A Chinese woman waits for a taxi after midnight on a Beijing street. Suddenly, Chinese feel less safe.
Credit: Behrouz Mehri

BEIJING, China — “When I saw you were a girl on her own, I almost didn’t stop,” the driver of an illegal cab explained to a young woman standing in one of Beijing’s torrential autumn downpours.

“Do you know what I’m talking about?”

She did: the case of a 22-year-old known as Jin, which has struck a nerve with millions of women who’ve struggled to find their way home using any of China’s unregulated taxi-style services.

In a rush to get to a nearby rail station, Jin took a ride from a 52-year-old rickshaw driver named Dai.

Thanks to a lucky phone call, police eventually rescued her alive. Jin was discovered in Dai’s lodgings above a cab firm. The arresting officer said she was “unresponsive … with broken bones and bruises. … A heartbreaking sight.”

Motorbikes, pedi-cycles and unmarked vehicles loiter outside every bus or train station, any of which could now conceivably be driven by someone who might kidnap, beat, rape or imprison their passenger — as Dai allegedly did to Jin in late August.

Crimes more brutal and shocking as this may happen every day in China, but most go unreported due to press restrictions. Jinan police in this case chose the opposite method, using the media to help launch a propaganda campaign, warning women to beware the omnipresent unlicensed cabs that patrol at night, identified by a red light glowing in the dark.

The story became a nationwide topic recently — hence the Beijing driver’s anxiousness — as friends shared warnings on social-message systems. Wuhan police even saw fit to offer "anti-rape" advice that included such suggestions as sharpening one’s nails and vomiting on potential attackers, concluding that the safest method of defense is to “be ugly.”

Jin’s assault was just one of several such gruesome incidents that have dominated mainland headlines recently. Another involved 19-year-old Gao Qiuxi, a female student who set off to catch a train from Suzhou to Nanjing early one August evening, and then disappeared.

Her family launched a campaign to find her on Weibo, China’s version of Twitter. Thousands forwarded the post — until Chen Shiqu, director of the Ministry of Public Security’s Anti-Trafficking (of Women and Children) Office, announced that “the girl was robbed and killed” and “the suspect [an apparent mugger, 19, called Wang] had been captured.”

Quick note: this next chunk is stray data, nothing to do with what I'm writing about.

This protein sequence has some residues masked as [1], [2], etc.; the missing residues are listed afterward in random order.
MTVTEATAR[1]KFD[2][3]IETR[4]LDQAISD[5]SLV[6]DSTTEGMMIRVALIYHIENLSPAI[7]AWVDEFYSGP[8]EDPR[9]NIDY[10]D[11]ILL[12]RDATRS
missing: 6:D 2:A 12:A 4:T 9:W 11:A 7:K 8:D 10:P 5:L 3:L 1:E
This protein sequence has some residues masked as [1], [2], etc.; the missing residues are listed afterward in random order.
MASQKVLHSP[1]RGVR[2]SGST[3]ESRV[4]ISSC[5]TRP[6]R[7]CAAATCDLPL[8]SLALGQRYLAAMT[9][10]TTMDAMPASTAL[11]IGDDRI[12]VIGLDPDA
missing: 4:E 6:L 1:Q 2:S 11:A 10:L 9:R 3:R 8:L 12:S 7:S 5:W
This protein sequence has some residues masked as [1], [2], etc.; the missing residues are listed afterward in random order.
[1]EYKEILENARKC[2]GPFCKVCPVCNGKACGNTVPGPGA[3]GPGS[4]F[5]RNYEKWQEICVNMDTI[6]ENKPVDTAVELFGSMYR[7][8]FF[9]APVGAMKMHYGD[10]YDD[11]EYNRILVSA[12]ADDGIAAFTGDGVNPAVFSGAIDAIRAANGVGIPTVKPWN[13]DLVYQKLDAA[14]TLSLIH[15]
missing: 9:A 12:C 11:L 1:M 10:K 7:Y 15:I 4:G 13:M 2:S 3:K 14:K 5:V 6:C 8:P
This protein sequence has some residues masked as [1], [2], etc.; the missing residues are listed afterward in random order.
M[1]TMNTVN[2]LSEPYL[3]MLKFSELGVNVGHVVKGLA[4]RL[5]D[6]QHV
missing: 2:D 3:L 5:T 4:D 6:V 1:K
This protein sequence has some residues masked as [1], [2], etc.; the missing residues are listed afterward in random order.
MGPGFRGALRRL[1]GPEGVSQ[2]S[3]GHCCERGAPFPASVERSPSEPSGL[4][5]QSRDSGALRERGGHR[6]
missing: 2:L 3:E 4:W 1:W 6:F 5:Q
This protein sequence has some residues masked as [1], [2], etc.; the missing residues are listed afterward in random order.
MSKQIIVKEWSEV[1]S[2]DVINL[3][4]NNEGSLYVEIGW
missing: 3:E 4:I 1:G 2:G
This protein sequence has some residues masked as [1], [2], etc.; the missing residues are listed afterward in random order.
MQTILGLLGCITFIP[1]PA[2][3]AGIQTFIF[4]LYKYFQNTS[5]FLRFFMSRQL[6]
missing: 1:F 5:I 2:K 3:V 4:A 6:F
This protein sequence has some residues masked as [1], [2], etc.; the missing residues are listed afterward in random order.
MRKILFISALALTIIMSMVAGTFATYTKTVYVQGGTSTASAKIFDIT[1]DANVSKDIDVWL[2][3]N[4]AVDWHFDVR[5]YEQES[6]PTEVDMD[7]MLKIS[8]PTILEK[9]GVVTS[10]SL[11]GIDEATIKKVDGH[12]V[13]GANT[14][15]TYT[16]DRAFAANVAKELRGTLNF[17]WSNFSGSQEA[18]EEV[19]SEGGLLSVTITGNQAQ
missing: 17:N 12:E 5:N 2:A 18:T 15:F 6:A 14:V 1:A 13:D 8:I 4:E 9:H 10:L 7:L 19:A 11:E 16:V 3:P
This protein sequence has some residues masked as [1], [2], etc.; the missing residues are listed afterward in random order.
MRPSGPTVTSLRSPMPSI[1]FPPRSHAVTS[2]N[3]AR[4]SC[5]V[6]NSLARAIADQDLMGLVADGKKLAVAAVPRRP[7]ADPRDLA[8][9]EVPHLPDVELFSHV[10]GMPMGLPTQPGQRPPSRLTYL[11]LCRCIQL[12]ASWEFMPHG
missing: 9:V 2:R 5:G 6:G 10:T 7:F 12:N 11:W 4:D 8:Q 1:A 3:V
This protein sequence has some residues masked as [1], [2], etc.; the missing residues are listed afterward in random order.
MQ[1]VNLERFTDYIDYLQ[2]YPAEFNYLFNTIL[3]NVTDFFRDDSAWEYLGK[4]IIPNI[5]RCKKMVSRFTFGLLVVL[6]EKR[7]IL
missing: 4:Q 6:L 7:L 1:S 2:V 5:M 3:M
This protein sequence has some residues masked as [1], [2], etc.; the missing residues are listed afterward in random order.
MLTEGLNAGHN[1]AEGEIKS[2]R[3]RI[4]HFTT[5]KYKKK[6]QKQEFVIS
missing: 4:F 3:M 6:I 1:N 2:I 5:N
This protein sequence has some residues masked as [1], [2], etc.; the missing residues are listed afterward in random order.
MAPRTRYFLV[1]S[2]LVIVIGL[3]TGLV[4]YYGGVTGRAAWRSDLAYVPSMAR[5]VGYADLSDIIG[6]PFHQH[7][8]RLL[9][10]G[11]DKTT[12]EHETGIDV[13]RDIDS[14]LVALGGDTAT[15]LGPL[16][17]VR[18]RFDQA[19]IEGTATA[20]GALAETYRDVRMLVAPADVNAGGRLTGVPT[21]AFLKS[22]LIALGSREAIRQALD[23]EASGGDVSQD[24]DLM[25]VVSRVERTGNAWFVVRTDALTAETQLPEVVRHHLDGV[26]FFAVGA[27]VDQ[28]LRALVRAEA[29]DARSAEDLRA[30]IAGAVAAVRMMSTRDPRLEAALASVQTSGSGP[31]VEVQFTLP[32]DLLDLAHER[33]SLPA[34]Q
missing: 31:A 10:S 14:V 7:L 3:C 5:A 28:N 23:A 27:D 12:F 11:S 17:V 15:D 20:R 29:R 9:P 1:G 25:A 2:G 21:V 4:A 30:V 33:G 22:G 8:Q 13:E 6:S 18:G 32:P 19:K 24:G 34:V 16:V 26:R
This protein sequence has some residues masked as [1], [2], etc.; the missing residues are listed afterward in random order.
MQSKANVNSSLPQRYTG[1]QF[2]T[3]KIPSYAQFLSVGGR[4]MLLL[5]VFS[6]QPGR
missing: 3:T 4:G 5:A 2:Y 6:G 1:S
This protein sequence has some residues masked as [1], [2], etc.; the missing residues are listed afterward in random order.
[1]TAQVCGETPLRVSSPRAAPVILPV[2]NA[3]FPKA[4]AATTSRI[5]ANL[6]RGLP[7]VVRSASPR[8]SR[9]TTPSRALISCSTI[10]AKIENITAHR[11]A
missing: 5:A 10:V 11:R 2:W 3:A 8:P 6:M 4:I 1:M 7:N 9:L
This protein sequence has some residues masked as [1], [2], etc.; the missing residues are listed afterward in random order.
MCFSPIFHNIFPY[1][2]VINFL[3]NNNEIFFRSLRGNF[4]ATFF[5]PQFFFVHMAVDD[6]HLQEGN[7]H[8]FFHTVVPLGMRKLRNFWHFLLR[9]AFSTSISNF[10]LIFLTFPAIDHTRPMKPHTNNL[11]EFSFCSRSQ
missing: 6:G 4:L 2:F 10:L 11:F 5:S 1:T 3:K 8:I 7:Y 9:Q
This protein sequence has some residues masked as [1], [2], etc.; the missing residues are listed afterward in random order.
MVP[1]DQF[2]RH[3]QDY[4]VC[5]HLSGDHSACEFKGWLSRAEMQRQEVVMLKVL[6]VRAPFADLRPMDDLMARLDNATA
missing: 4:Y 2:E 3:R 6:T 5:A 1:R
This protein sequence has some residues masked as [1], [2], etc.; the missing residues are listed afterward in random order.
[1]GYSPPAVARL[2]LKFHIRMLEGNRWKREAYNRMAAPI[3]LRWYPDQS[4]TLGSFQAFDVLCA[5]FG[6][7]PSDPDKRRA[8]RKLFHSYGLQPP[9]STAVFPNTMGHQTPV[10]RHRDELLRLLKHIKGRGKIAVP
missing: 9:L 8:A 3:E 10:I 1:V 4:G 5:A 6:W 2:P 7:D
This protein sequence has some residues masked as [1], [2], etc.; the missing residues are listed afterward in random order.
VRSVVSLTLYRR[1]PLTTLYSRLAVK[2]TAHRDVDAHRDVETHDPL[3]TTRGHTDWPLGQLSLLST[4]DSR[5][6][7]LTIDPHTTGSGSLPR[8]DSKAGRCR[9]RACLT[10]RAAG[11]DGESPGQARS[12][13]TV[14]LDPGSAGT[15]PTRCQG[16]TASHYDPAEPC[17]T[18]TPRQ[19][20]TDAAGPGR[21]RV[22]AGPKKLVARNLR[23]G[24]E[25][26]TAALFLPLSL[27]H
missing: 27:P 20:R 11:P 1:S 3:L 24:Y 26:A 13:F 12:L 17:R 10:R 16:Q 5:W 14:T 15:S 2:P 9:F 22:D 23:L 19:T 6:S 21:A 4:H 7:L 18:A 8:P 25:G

In addition to the outrage, these cases have prompted introspection.

“On morality, this is perhaps the darkest period for China,” commented author Yu Geng. “The whole world is entering civilization, while only our nation's spirit is digressing into the Stone Age. … This is a riotous era, take care!”

The assaults have occurred amid outbreaks of senseless murder that no one seems able to prevent, however depressingly familiar they’ve become.

In late August, a Henan man was sentenced to death for murdering eight neighbors in “a dispute over the positioning of a mirror,” state media reported. The savagery of the crime — Li Lingtao, 41, dispatched his victims, including three children, using an iron bar, an axe and a cleaver — was almost overshadowed by its absurdity. Li was convinced the positioning of his neighbor’s mirror was a deliberate attempt to mess with his feng shui (whether Li was given any psychological evaluation is not known).

Days later, the autumn term got off to a deadly start when a man stabbed four children to death, injured several others, then committed suicide. He was reportedly angry with the school for not registering his daughter. The attack recalled a similar knife-rampage in Hubei in May that left eight students injured, as well as a deadly spate of school killings in 2010. In fact, such attacks have occurred on an annual basis since 2004.

Statistically, China remains a low-crime country, as the US State Department acknowledged in a 2013 report. In 2012, a police newspaper dubiously claimed Chinese murder rates had fallen below those of Switzerland and Japan. And while the UN Office on Drugs and Crime agreed that America’s murder rate was five times higher than China's in 2009, the state’s statistics often mask which crimes, and how many victims, are included in the data.

Still, from the ubiquitous window bars and apartments whose doors resemble jail cells, to the cities’ omnipresent security guards, to the high-walled compounds of the rich, something is amiss from the official picture: China is an extremely “low trust” society.

Although the streets seem safe from rapists in the shadows, petty crime — from bicycle thefts to scams to counterfeit money and goods — are a part of everyday life. More worryingly, sudden outbreaks of extreme violence have become a fixture of Chinese news. Although the media contrives to paint them as isolated incidents of inexplicable “revenge,” usually against society, a failed relationship or job, there’s a growing sense that these incidents demonstrate the systemic failure to provide effective outlets for legitimate grievances.

Cases such as that of Yang Jia, 28, who became an internet hero after storming a Shanghai police station and killing six cops, or the Hunan divorcee who shot dead three judges over a property dispute, have spurred much sympathy but few solutions. As China University of Political Science’s Pi Yijun told the Wall Street Journal, there’s rage seething below the surface. “The accepted mindset,” he said, “seems, ‘fists are more powerful than reason.’”

It seems only when extreme incidents affect people in a singular way — the everyday fears of a woman using public transport, for example — that society feels empowered to assist where the state still lacks enforcement.

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